I got 10 as the minimal value of n. Trying with n=9 did not give any positive case. Running another blind experiment checking for the minimal sum led to the result

```> A
[,1] [,2] [,3]
[1,] 8 3 6
[2,] 1 5 7
[3,] 2 11 4
```

with sum 47.

## Le Monde puzzle [#869]

Posted in Books, Kids, R, Statistics, University life with tags , , , , , , , on April 27, 2014 by xi'an

A Le Monde mathematical puzzle once again in a Sudoku mode:

In an nxn table, all integers between 1 and n appear n times. If max denotes the maximum over the numbers of different integers on all rows and columns,  what is the minimum value of max when n=7? when n=11?

I tried to solve it by the following R code (in a pre-breakfast mode in my Reykjavik Airbnb flat!):

```#pseudoku
n=7
T=10^4
vals=rep(1:n,n)
minmax=n
for (t in 1:T){
psudo=matrix(sample(vals),ncol=n)
maxc=maxr=max(sapply(apply(psudo,1,unique),length))
if (maxc<minmax)
maxr=max(sapply(apply(psudo,2,unique),length))
minmax=min(minmax,max(maxc,maxr))
}
```

but later realised that (a) the

`sapply(apply(psudo,1,unique),length)`

failed when all rows or all columns had the same number of unique terms and (b) I did not have to run the whole matrix:

```vals=rep(1:n,n)
minmax=n
for (t in 1:T){
psudo=matrix(sample(vals),ncol=n)
maxc=max(length(unique(psudo[1,])),length(unique(psudo[,1])))
i=1
while((i<n)&(maxc<minmax)){
i=i+1
maxc=max(maxc,
length(unique(psudo[i,])),
length(unique(psudo[,i])))}
minmax=min(minmax,maxc)
}
```

gaining a factor of 3 in the R execution. With this random exploration, the minimum value returned was 2,2,2,3,4,5,5,6,7,8 for n=2,3,4,5,6,7,8,9,10,11. Half-hearted simulating annealing during one of the sessions of AISTATS 2014 did not show any difference…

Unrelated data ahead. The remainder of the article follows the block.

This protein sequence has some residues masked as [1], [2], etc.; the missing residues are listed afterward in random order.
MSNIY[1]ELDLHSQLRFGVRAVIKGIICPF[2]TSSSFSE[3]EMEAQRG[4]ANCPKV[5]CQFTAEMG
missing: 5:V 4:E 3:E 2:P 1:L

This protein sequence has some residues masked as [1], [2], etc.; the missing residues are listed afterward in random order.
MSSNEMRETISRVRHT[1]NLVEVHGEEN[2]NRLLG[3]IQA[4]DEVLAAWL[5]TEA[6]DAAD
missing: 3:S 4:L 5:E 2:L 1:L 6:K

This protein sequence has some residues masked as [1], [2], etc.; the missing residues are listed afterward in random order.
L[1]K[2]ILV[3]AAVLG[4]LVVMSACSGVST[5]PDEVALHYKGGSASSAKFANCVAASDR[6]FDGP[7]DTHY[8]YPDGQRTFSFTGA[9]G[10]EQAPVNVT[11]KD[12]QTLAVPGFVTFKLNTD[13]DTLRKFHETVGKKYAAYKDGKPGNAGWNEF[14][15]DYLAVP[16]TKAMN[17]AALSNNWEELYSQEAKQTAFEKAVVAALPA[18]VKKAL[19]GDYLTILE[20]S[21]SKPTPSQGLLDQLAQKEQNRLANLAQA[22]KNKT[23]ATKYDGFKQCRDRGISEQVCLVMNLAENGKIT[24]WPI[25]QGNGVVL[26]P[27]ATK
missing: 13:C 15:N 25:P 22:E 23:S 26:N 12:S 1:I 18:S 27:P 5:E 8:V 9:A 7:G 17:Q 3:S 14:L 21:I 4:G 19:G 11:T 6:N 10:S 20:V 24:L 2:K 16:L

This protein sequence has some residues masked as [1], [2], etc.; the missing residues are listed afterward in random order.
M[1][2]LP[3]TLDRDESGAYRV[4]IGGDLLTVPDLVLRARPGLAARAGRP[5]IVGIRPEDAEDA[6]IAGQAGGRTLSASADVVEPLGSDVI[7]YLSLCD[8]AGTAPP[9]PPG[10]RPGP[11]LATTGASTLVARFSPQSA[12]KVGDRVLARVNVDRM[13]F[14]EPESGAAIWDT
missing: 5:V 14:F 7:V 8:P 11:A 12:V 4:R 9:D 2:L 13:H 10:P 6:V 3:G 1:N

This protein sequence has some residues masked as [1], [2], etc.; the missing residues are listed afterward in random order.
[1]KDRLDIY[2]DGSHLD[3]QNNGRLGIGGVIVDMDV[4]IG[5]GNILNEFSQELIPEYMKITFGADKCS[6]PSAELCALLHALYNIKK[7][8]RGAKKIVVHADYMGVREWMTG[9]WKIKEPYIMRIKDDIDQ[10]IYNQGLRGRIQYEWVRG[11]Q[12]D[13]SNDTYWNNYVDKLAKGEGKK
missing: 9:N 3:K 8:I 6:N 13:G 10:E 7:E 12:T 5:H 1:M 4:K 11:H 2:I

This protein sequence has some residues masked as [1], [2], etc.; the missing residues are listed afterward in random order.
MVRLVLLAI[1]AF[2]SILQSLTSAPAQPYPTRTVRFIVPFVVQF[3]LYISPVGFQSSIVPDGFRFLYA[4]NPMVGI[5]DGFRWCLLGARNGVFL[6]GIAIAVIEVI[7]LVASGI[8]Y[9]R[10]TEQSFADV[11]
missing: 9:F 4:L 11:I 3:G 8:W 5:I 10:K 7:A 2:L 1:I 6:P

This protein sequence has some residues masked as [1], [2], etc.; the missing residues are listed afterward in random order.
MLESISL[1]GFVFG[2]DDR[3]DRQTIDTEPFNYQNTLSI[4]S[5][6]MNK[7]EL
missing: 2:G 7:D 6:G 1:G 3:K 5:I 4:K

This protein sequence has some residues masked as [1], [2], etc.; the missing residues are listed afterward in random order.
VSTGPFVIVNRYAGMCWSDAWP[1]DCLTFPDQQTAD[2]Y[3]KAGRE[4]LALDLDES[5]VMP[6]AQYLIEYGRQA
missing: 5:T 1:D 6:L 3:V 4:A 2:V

## sudoku break

Posted in pictures, R, Statistics with tags , , , , on December 13, 2013 by xi'an

While in Warwick last week, one evening after having exhausted my laptop battery, I tried the following Sudoku (from Libération):

```>   printSudoku(readSudoku("libe.dk"))
+-------+-------+-------+
| 4   6 |   2   | 3   9 |
|   3   |       |   2   |
| 7   2 |       | 5   6 |
+-------+-------+-------+
|       | 9 4 5 |       |
| 5     | 7 6 2 |     1 |
|       | 3 1 8 |       |
+-------+-------+-------+
| 6   9 |       | 1   3 |
|   7   |       |   9   |
| 3   1 |   9   | 4   7 |
+-------+-------+-------+
```

and could not even start. As it happened, this was a setting with no deterministic move, i.e. all free/empty entries had multiple possible values. So after trying for a while and following trees to no obvious contradiction (!) I decided to give up and on the next day (with power) to call my “old” sudoku solver (built while at SAMSI), using simulated annealing and got the result after a few thousand iterations. The detail of the exploration is represented above, the two colours being code for two different moves on the Sudoku table. Leading to the solution

```  +-------+-------+-------+
| 4 8 6 | 5 2 1 | 3 7 9 |
| 1 3 5 | 6 7 9 | 8 2 4 |
| 7 9 2 | 8 3 4 | 5 1 6 |
+-------+-------+-------+
| 2 1 3 | 9 4 5 | 7 6 8 |
| 5 4 8 | 7 6 2 | 9 3 1 |
| 9 6 7 | 3 1 8 | 2 4 5 |
+-------+-------+-------+
| 6 2 9 | 4 8 7 | 1 5 3 |
| 8 7 4 | 1 5 3 | 6 9 2 |
| 3 5 1 | 2 9 6 | 4 8 7 |
+-------+-------+-------+
```

I then tried a variant with more proposals (hence more colours) at each iteration, which ended up being stuck at a penalty of 4 (instead of 0) in the final thousand iterations. Although this is a one occurrence experiment, I find it interesting that having move proposals may get the algorithm stuck faster in a local minimum. Nothing very deep there, of course..!

## random sudokus

Posted in Books, R, Statistics with tags , , , on June 4, 2013 by xi'an